Wisesight’s Control Center simultaneously navigates the driver to an empty parking space, while notifying the driver what other locations are available, and works with familiar payment apps, like Pango and Cellopark. So far, Wisesight is working with several municipalities in Israel, which it claims have already managed to cut down traffic by a third. Those include the cities of Modiin, Kfar Saba, Be’er Sheva, and soon Jerusalem. “They have already implemented our devices, and many more are on the way. We’re bringing a major change to the parking industry, which hasn’t been revolutionized in the past 50 years,” he added.


Armon compared the company’s solution to that used on the toll route on Highway 6, where hundreds of vehicles use the road, but none are forced to deal with payments or fines. “Everything is simplified; and that’s what we aim to do with Wisesight’s solution,” he added. Additionally, typical navigational parking alternatives aren’t 100% accurate, he explained, since they rely on customer-reported data, but Wisesight’s option sees the bigger picture, and its IoT sensors can help automate parking for anyone.


Eliminating the parking fiasco nightmare worldwide


In Israel, the company’s project is moving forward, and it hopes to soon expand to the U.S., Europe, and the Middle East. Armon noted how Wisesight is working closely with the Dubai Municipality and the UAE Transportation Ministry to provide parking solutions for the Gulf state.


Another big project is streamlining airport parking at one of the most congested airports in the United States: LAX. The company plans to cover the Southern Californian airport with a thousand sensor devices, which could help prep the area for its next major event, where it plans to host the Olympics in eight years. Other promising West Coast destinations include eliminating parking backups at Phoenix Sky Harbor International Airport in Arizona and at the Hoover Dam in Nevada.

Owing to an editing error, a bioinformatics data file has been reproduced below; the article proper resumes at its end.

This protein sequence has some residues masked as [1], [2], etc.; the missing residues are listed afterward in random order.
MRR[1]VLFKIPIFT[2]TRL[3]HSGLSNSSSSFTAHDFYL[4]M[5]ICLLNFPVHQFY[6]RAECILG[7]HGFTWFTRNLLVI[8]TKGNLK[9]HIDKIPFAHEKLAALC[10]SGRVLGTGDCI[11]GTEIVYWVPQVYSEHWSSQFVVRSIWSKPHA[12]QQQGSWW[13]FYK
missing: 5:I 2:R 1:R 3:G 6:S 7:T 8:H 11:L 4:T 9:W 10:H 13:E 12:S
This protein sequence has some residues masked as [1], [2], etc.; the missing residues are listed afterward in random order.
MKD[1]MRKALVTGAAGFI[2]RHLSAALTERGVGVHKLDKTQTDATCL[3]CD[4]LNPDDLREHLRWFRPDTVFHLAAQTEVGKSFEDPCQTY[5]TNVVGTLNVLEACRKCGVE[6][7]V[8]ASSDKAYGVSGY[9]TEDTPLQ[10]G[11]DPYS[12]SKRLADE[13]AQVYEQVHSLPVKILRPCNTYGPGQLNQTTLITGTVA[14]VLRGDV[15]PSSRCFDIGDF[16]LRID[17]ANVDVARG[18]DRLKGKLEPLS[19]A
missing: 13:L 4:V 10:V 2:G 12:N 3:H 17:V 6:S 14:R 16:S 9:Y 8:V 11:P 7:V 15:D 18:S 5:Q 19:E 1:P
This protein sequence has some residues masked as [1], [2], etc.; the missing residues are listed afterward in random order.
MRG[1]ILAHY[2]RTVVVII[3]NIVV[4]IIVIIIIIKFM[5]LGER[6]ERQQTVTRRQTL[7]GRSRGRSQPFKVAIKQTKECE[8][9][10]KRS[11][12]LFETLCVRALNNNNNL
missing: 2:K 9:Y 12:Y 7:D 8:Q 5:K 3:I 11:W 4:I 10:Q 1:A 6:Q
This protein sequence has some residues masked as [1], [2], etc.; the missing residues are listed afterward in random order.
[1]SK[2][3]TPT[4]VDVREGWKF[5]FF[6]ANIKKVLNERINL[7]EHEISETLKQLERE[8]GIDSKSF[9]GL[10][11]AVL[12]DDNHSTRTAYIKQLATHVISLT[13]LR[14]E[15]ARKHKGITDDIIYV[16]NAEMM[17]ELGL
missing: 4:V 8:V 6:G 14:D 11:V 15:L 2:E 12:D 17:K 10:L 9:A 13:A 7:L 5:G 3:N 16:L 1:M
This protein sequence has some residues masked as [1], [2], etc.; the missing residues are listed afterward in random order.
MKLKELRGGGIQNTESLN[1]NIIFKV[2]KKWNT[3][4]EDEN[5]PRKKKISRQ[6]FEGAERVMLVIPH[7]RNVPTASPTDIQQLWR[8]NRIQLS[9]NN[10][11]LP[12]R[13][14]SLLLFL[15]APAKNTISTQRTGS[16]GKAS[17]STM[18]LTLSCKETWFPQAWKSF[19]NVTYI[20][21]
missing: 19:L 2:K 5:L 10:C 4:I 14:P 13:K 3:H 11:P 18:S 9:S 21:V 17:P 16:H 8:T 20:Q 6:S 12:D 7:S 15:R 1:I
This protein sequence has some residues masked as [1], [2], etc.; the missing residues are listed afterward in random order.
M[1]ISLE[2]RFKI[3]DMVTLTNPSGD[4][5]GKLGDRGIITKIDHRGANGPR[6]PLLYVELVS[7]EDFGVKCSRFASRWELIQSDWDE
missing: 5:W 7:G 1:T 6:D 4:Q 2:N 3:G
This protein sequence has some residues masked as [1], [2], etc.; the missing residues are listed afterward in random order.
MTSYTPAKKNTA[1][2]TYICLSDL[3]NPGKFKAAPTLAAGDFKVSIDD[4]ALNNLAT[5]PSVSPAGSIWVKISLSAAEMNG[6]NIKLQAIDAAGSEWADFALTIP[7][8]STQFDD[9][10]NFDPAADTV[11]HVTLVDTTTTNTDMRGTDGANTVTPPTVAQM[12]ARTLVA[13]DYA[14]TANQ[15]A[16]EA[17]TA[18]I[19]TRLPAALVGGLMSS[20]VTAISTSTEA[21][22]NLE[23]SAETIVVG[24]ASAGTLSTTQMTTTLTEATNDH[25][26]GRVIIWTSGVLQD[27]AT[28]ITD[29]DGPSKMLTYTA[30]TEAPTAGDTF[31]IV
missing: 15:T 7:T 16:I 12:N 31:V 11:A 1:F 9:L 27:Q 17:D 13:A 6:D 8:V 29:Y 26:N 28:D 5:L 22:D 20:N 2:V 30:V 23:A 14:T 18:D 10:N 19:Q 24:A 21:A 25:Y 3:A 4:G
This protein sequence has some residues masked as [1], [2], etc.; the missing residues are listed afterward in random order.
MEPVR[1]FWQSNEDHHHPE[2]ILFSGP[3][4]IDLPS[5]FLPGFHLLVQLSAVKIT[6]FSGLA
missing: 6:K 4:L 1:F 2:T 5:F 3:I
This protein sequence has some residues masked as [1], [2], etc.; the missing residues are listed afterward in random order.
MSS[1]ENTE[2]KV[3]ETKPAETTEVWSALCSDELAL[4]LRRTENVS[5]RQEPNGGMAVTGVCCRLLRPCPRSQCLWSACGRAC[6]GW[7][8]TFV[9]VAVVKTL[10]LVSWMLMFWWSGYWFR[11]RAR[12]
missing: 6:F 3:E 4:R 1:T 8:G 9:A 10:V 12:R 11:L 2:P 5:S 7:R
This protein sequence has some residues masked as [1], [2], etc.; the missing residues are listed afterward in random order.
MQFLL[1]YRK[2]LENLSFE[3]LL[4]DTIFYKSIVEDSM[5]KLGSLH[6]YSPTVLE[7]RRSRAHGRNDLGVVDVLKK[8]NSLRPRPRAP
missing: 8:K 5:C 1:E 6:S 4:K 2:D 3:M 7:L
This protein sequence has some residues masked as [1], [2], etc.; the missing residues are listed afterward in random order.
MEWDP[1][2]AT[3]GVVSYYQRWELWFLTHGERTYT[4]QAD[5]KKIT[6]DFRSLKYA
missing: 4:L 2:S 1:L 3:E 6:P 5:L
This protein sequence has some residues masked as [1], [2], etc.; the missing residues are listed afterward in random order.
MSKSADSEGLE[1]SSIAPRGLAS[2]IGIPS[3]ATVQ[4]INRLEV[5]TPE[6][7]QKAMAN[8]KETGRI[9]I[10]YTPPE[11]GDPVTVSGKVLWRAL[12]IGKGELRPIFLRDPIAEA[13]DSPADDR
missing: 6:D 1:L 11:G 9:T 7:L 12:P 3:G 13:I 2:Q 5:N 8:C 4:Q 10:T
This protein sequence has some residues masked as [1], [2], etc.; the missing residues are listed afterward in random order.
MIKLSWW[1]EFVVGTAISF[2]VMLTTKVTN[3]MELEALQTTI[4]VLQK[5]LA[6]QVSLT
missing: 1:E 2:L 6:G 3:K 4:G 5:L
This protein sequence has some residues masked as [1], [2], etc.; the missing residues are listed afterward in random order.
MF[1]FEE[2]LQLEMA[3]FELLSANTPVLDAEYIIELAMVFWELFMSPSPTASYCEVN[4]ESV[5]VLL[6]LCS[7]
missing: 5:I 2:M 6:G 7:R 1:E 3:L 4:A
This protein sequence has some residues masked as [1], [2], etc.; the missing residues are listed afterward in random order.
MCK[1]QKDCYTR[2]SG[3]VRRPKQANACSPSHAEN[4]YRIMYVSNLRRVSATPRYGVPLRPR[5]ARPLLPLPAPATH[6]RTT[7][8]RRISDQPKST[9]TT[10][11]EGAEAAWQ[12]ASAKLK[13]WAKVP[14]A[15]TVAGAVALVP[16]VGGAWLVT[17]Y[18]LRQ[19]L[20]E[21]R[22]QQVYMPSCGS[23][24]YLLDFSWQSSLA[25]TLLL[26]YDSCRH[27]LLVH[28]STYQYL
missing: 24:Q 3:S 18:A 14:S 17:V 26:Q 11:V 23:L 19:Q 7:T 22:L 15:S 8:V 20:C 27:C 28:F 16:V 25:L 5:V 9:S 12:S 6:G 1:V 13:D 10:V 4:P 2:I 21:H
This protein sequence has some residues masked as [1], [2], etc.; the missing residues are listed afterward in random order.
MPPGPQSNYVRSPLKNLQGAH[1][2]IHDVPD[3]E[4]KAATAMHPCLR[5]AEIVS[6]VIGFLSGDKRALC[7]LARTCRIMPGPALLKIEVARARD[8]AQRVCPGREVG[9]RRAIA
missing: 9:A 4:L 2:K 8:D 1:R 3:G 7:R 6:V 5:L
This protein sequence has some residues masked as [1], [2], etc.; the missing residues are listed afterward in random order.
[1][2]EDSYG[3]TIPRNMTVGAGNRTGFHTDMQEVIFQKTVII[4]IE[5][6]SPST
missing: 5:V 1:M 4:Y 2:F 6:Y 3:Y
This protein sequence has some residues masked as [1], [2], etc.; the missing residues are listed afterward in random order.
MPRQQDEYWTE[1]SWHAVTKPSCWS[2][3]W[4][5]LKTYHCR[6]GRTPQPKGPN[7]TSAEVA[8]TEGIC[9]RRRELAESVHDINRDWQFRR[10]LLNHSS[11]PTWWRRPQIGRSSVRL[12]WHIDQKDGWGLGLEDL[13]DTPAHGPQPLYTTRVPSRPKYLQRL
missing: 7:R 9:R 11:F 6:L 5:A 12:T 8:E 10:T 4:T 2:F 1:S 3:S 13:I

Wisesight's technological solution monitors vehicles in parking lots, and its sensors detect when a space becomes available. Photo: Wisesight Wisesight's technological solution monitors vehicles in parking lots, and its sensors detect when a space becomes available. Photo: Wisesight


The company recently completed a $4 million Series A round from several private, undisclosed investors. “Originally, we didn’t want to raise money from venture capital groups,” Armon said, “but that is changing and I think we will approach the going-public question by next year.” Part of that reluctance is due to the fact that Wisesight plans to gain more experience with working with U.S. municipalities prior, and also has plans underway for opening up a U.S. branch in the next three months.


The parking-app market value for 2018 was capped at $6 trillion, but in 2025 that number is expected to reach $11.5 trillion. Wisesight believes that with the use of its system, a city can generate a yearly revenue of $133 million - compared to only $48 million without it.



“Our goal is to head into a world without parking tickets, and doing it with IoT tools that automate management. I want people to see what we’ve done, and how it can benefit everyone, from municipalities to drivers to average citizens,” he said. “I think that the main goal is to find ways to make our lives easier. Parking is a real pain in the ass. Our solution is a real game-changer.”